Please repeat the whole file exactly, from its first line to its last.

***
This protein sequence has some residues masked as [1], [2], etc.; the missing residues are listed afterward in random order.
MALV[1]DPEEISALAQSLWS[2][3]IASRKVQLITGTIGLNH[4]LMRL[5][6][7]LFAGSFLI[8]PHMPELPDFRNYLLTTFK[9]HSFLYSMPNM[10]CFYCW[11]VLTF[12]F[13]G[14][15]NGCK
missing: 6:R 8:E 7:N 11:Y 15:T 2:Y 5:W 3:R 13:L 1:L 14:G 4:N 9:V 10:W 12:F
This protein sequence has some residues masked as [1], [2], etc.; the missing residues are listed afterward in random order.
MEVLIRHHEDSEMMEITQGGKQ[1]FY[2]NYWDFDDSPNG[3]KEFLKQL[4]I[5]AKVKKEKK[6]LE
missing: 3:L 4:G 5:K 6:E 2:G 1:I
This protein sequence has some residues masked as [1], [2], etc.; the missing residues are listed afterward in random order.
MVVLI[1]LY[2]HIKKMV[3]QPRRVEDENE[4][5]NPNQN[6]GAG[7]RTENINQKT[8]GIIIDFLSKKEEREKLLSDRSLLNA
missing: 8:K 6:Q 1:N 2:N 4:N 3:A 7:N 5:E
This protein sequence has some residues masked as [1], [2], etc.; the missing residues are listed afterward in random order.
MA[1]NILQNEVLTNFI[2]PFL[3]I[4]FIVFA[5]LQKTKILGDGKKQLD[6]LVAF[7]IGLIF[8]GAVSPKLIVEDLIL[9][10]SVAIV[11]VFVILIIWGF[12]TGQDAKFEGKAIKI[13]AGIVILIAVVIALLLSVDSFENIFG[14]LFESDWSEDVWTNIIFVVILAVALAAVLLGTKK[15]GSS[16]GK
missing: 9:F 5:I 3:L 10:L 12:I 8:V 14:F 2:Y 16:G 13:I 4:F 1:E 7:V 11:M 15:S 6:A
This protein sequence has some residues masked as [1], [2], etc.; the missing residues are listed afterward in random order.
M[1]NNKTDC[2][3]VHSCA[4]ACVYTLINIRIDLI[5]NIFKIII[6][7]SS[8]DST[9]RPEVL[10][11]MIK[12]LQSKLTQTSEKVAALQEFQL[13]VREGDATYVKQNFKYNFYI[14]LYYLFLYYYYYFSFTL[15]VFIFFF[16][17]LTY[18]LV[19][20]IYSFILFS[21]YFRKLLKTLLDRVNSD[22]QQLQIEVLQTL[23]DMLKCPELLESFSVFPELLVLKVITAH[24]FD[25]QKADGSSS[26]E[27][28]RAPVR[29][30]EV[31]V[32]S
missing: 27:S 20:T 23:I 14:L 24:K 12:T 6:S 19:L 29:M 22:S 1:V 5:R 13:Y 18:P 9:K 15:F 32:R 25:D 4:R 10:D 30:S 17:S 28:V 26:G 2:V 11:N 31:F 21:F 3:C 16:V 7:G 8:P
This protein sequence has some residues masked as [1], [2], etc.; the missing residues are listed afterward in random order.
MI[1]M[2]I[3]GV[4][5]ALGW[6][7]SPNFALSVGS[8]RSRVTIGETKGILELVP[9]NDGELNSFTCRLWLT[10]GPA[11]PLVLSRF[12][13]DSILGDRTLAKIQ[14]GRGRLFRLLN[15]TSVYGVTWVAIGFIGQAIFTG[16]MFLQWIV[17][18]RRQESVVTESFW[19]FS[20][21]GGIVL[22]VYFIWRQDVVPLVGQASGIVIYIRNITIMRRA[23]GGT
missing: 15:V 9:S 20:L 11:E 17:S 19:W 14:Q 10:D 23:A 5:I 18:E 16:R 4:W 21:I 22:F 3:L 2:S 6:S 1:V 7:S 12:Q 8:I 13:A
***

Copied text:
This protein sequence has some residues masked as [1], [2], etc.; the missing residues are listed afterward in random order.
MALV[1]DPEEISALAQSLWS[2][3]IASRKVQLITGTIGLNH[4]LMRL[5][6][7]LFAGSFLI[8]PHMPELPDFRNYLLTTFK[9]HSFLYSMPNM[10]CFYCW[11]VLTF[12]F[13]G[14][15]NGCK
missing: 6:R 8:E 7:N 11:Y 15:T 2:Y 5:W 3:R 13:L 1:L 14:G 4:N 9:V 10:W 12:F
This protein sequence has some residues masked as [1], [2], etc.; the missing residues are listed afterward in random order.
MEVLIRHHEDSEMMEITQGGKQ[1]FY[2]NYWDFDDSPNG[3]KEFLKQL[4]I[5]AKVKKEKK[6]LE
missing: 3:L 4:G 5:K 6:E 2:G 1:I
This protein sequence has some residues masked as [1], [2], etc.; the missing residues are listed afterward in random order.
MVVLI[1]LY[2]HIKKMV[3]QPRRVEDENE[4][5]NPNQN[6]GAG[7]RTENINQKT[8]GIIIDFLSKKEEREKLLSDRSLLNA
missing: 8:K 6:Q 1:N 2:N 4:N 3:A 7:N 5:E
This protein sequence has some residues masked as [1], [2], etc.; the missing residues are listed afterward in random order.
MA[1]NILQNEVLTNFI[2]PFL[3]I[4]FIVFA[5]LQKTKILGDGKKQLD[6]LVAF[7]IGLIF[8]GAVSPKLIVEDLIL[9][10]SVAIV[11]VFVILIIWGF[12]TGQDAKFEGKAIKI[13]AGIVILIAVVIALLLSVDSFENIFG[14]LFESDWSEDVWTNIIFVVILAVALAAVLLGTKK[15]GSS[16]GK
missing: 9:F 5:I 3:L 10:L 12:I 8:V 14:F 2:Y 16:G 13:I 4:F 1:E 7:V 11:M 15:S 6:A
This protein sequence has some residues masked as [1], [2], etc.; the missing residues are listed afterward in random order.
M[1]NNKTDC[2][3]VHSCA[4]ACVYTLINIRIDLI[5]NIFKIII[6][7]SS[8]DST[9]RPEVL[10][11]MIK[12]LQSKLTQTSEKVAALQEFQL[13]VREGDATYVKQNFKYNFYI[14]LYYLFLYYYYYFSFTL[15]VFIFFF[16][17]LTY[18]LV[19][20]IYSFILFS[21]YFRKLLKTLLDRVNSD[22]QQLQIEVLQTL[23]DMLKCPELLESFSVFPELLVLKVITAH[24]FD[25]QKADGSSS[26]E[27][28]RAPVR[29][30]EV[31]V[32]S
missing: 27:S 20:T 23:I 14:L 24:K 12:T 6:S 19:L 29:M 22:S 1:V 5:R 13:Y 18:P 9:K 15:F 32:R 25:D 4:R 10:D 30:S 17:S 28:V 26:G 2:V 11:N 31:F 21:F 3:C 16:V 7:G 8:P
This protein sequence has some residues masked as [1], [2], etc.; the missing residues are listed afterward in random order.
MI[1]M[2]I[3]GV[4][5]ALGW[6][7]SPNFALSVGS[8]RSRVTIGETKGILELVP[9]NDGELNSFTCRLWLT[10]GPA[11]PLVLSRF[12][13]DSILGDRTLAKIQ[14]GRGRLFRLLN[15]TSVYGVTWVAIGFIGQAIFTG[16]MFLQWIV[17][18]RRQESVVTESFW[19]FS[20][21]GGIVL[22]VYFIWRQDVVPLVGQASGIVIYIRNITIMRRA[23]GGT
missing: 15:V 9:S 20:L 11:E 17:S 19:W 14:Q 10:D 23:A 5:I 18:E 16:R 4:W 21:I 22:F 3:L 2:S 6:S 1:V 7:S 12:Q 8:I 13:A